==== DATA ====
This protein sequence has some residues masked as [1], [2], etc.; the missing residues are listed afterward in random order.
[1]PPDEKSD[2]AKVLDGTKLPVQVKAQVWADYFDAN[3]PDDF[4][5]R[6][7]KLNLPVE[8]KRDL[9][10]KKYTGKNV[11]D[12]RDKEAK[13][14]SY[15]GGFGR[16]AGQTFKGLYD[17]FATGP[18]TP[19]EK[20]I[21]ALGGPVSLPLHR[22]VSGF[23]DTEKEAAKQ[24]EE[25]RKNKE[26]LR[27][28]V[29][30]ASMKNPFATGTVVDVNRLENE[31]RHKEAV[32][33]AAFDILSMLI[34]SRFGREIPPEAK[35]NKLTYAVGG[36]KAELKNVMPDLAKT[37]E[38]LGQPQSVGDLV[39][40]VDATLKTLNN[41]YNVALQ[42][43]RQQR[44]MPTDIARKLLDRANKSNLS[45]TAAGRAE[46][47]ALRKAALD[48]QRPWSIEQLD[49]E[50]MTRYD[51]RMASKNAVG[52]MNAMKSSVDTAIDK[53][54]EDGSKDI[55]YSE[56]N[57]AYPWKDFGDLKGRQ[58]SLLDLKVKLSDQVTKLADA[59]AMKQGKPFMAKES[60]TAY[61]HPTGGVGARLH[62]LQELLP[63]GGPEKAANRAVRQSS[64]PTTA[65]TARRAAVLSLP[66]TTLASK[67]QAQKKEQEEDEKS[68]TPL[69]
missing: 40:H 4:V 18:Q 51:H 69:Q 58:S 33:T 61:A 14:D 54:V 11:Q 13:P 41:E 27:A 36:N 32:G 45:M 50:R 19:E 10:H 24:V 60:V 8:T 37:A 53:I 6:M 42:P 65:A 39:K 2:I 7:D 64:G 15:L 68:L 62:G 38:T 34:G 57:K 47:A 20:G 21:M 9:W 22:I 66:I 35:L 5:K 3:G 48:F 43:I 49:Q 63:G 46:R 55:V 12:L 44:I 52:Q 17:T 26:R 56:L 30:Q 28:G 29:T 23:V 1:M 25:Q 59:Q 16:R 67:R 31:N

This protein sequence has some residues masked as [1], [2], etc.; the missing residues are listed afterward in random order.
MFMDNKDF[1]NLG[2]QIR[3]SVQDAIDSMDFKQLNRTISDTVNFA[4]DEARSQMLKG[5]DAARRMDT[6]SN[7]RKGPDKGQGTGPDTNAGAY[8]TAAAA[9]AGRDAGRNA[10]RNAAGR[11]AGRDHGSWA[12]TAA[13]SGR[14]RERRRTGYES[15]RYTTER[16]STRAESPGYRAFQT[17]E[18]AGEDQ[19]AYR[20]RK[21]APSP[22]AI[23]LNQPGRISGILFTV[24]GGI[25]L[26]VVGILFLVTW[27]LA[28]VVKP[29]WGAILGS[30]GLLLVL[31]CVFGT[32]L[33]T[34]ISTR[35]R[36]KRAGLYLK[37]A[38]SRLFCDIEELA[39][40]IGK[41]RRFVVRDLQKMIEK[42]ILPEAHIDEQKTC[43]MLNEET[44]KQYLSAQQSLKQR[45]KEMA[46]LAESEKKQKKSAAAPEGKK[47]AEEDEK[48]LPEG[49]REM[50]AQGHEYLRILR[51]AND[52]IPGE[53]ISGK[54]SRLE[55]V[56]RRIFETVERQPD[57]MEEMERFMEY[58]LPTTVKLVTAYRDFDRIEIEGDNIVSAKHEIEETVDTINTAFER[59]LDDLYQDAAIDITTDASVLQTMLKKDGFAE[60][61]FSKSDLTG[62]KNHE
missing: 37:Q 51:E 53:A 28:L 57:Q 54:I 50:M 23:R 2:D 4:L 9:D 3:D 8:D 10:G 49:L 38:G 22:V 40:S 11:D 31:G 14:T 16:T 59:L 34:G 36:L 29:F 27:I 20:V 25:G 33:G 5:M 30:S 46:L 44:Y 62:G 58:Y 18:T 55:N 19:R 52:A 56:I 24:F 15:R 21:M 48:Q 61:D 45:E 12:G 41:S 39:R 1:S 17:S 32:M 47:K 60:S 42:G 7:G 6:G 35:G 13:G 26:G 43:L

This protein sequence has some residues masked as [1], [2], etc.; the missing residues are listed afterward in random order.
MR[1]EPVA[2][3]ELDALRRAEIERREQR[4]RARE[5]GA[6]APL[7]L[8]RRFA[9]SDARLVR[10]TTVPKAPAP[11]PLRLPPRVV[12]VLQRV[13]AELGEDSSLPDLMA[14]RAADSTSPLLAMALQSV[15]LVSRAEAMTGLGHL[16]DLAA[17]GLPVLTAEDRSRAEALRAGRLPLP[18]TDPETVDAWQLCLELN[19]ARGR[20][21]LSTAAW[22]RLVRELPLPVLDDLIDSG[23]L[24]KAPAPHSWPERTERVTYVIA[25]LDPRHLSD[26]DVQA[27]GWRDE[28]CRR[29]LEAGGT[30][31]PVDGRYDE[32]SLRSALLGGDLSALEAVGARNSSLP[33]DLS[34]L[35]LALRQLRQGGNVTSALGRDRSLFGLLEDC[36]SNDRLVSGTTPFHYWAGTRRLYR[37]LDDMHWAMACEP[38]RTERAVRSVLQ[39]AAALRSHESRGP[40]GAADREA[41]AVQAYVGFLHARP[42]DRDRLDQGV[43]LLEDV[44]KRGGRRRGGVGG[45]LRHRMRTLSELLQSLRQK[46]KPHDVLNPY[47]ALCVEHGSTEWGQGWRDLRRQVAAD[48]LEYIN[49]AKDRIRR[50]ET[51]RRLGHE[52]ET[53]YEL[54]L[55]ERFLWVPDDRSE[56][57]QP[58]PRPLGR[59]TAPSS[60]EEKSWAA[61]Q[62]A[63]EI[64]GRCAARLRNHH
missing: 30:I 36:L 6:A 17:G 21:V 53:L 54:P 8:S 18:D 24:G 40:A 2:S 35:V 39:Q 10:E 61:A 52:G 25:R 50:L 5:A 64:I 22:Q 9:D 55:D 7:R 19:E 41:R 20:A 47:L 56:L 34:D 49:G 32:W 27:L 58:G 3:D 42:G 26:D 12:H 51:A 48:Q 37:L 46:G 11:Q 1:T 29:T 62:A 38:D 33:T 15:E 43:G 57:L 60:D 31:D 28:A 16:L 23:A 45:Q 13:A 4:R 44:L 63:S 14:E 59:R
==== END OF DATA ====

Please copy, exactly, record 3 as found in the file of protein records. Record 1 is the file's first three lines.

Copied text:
This protein sequence has some residues masked as [1], [2], etc.; the missing residues are listed afterward in random order.
MR[1]EPVA[2][3]ELDALRRAEIERREQR[4]RARE[5]GA[6]APL[7]L[8]RRFA[9]SDARLVR[10]TTVPKAPAP[11]PLRLPPRVV[12]VLQRV[13]AELGEDSSLPDLMA[14]RAADSTSPLLAMALQSV[15]LVSRAEAMTGLGHL[16]DLAA[17]GLPVLTAEDRSRAEALRAGRLPLP[18]TDPETVDAWQLCLELN[19]ARGR[20][21]LSTAAW[22]RLVRELPLPVLDDLIDSG[23]L[24]KAPAPHSWPERTERVTYVIA[25]LDPRHLSD[26]DVQA[27]GWRDE[28]CRR[29]LEAGGT[30][31]PVDGRYDE[32]SLRSALLGGDLSALEAVGARNSSLP[33]DLS[34]L[35]LALRQLRQGGNVTSALGRDRSLFGLLEDC[36]SNDRLVSGTTPFHYWAGTRRLYR[37]LDDMHWAMACEP[38]RTERAVRSVLQ[39]AAALRSHESRGP[40]GAADREA[41]AVQAYVGFLHARP[42]DRDRLDQGV[43]LLEDV[44]KRGGRRRGGVGG[45]LRHRMRTLSELLQSLRQK[46]KPHDVLNPY[47]ALCVEHGSTEWGQGWRDLRRQVAAD[48]LEYIN[49]AKDRIRR[50]ET[51]RRLGHE[52]ET[53]YEL[54]L[55]ERFLWVPDDRSE[56][57]QP[58]PRPLGR[59]TAPSS[60]EEKSWAA[61]Q[62]A[63]EI[64]GRCAARLRNHH
missing: 30:I 36:L 6:A 17:G 21:V 53:L 54:P 8:S 18:D 24:G 40:A 2:S 35:V 39:Q 10:E 61:A 52:G 25:R 50:L 5:A 64:I 22:Q 9:D 55:D 7:R 19:E 41:R 20:A 47:L 56:L 34:D 49:G 32:W 27:L 58:G 3:D 42:G 26:D 12:H 51:A 48:Q 37:L 46:G 11:Q 1:T 29:T 62:A 38:D 33:T 15:E 43:G 57:L 60:D 31:D 28:A 16:L 23:A 45:Q 13:A 4:R 44:L 63:S 14:E 59:R